NEW YORK (Reuters Health)—About 15% of women who develop carpal tunnel syndrome (CTS) while pregnant will suffer persistent and worsening symptoms long after delivery, a new study suggests.
“Conventional medical wisdom has been that gestational carpal tunnel syndrome simply goes away after pregnancy, and for many women this is true. However, in our practice this wasn’t always the case,” lead investigator Philip Blazar, MD, chief of the Hand and Upper Extremity Service at Brigham and Women’s Hospital, Boston, notes in a phone interview with Reuters Health.
CTS causes pain, numbness and tingling in the hand and arm. The exact cause of gestational CTS is unknown, but fluid retention, weight gain and hormones are likely contributing factors. GCTS is “fairly common but there is very little research on it,” Dr. Blazar says.
He and his colleagues gave the Boston Carpal Tunnel Questionnaire (BCTQ) to 368 women in their third trimester of pregnancy who had GCTS and no prior history of CTS. The women completed the BCTQ again at two to six weeks, three months, six months and 12 months after delivery or until symptoms resolved or they had surgical treatment.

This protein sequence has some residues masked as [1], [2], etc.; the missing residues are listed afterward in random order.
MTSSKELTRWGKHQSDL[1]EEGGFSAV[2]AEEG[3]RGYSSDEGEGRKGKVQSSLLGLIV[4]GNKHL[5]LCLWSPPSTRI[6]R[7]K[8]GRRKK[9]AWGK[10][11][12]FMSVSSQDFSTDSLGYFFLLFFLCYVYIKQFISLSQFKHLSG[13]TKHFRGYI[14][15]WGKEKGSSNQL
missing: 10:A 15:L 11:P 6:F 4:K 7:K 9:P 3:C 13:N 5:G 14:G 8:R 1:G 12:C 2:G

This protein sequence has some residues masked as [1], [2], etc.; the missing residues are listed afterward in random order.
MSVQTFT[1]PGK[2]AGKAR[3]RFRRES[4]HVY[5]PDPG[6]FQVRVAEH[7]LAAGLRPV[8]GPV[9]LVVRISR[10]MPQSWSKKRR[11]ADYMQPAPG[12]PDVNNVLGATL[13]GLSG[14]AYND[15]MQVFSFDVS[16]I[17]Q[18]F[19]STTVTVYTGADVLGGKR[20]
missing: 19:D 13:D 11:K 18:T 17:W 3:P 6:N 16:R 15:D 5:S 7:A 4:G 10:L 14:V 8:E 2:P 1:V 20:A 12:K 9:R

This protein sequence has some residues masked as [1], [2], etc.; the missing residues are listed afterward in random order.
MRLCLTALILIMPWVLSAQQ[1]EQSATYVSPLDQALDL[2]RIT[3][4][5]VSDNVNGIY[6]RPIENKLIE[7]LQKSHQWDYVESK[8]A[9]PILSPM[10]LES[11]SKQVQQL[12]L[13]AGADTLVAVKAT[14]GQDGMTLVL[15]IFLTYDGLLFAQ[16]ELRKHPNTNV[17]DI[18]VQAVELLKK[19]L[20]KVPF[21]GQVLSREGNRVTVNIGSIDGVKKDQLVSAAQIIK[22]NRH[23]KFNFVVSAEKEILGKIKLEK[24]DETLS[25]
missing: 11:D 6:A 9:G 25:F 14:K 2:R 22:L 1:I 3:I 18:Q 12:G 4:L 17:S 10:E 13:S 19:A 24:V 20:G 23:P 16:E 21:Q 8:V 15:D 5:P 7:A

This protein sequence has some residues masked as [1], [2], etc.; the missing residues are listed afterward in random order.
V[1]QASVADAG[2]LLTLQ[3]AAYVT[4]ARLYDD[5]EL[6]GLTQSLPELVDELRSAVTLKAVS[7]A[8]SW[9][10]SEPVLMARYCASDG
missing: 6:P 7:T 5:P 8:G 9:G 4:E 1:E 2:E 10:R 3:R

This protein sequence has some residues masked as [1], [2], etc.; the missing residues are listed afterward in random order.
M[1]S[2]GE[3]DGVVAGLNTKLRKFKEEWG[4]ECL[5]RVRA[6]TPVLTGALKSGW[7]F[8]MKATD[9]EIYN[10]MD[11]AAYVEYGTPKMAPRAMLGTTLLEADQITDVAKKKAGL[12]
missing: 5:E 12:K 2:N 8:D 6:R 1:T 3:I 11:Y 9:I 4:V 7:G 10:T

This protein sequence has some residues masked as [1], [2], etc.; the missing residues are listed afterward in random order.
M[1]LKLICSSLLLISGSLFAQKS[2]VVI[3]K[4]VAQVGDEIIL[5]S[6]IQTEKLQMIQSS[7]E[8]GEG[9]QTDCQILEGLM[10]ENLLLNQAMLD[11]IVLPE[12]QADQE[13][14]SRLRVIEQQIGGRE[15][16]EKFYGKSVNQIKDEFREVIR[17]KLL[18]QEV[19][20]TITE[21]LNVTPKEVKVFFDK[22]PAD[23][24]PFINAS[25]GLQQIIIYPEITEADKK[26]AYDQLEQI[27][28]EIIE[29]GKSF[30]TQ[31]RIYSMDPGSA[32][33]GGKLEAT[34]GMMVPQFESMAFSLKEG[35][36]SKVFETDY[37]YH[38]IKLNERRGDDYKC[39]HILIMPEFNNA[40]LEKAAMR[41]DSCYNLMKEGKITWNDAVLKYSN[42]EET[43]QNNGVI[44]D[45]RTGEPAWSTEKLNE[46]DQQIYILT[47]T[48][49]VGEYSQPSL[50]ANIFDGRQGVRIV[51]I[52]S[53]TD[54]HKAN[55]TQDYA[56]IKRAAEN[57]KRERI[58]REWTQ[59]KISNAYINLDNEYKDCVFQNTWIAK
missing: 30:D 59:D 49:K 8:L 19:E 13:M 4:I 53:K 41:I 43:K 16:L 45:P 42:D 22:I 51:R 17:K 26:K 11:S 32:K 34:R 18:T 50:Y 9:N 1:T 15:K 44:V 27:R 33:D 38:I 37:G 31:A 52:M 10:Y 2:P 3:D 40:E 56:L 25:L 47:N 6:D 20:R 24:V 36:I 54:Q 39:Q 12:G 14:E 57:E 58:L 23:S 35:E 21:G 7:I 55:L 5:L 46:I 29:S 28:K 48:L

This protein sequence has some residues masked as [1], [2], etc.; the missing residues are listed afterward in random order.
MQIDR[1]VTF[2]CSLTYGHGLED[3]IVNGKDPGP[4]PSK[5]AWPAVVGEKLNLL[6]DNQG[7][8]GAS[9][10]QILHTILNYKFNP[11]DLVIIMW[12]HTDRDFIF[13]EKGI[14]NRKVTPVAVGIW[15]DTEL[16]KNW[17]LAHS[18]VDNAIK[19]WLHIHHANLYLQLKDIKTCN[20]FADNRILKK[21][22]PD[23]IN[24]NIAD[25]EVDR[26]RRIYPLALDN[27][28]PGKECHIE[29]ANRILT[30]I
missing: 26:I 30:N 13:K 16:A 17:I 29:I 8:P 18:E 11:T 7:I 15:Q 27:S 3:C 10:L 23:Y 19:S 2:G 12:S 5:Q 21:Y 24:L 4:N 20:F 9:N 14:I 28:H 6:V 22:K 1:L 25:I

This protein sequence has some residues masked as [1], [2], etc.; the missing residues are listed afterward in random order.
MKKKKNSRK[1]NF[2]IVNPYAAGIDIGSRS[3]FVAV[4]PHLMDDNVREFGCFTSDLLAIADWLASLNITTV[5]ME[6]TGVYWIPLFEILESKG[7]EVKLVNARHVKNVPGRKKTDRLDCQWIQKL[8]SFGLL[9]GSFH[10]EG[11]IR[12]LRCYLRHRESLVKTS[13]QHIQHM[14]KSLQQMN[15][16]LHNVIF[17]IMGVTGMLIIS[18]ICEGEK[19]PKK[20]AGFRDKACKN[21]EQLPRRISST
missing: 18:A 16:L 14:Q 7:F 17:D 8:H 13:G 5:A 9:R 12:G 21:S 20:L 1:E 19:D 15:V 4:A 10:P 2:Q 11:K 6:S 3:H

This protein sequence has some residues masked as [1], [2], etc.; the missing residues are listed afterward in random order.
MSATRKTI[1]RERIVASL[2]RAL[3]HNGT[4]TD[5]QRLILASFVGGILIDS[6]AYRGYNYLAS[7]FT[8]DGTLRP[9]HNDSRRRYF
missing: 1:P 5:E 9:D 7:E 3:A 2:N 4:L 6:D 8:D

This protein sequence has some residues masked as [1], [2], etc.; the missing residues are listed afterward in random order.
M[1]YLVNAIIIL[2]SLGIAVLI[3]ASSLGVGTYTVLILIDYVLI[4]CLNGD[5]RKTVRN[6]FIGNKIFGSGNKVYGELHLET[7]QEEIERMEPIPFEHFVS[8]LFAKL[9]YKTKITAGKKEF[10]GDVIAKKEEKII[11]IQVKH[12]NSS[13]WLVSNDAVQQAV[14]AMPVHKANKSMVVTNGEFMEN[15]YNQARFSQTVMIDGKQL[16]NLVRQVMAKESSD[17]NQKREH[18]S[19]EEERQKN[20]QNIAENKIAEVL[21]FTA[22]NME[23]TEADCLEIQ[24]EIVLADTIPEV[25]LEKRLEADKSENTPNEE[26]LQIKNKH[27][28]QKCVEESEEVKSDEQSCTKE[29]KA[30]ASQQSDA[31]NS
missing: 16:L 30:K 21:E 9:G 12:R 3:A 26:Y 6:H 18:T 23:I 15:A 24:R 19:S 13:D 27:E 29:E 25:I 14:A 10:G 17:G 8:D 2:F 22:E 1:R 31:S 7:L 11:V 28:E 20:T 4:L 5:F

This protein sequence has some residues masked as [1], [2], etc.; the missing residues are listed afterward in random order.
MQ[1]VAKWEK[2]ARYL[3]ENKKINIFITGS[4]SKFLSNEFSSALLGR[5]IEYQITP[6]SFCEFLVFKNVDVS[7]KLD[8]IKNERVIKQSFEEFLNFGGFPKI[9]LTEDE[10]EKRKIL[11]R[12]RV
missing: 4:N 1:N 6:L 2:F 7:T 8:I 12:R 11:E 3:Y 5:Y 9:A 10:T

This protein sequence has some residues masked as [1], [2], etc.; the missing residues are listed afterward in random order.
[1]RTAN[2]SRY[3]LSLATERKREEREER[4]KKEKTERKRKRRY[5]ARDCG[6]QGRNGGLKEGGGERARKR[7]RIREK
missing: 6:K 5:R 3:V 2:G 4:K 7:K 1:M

The study found that about 28% of previously asymptomatic women had symptoms of carpal tunnel syndrome in their third trimester. The vast majority of these women (85%) had resolution of symptoms by six weeks postpartum.
However, one month after delivery, about 15% women still had persistent symptoms of CTS. For women who didn’t have resolution three months postpartum, symptoms persisted and worsened over time.
Demographic and comorbid conditions found to increase the likelihood of developing GCTS include non-Caucasian, higher body weight, history of smoking and preeclampsia.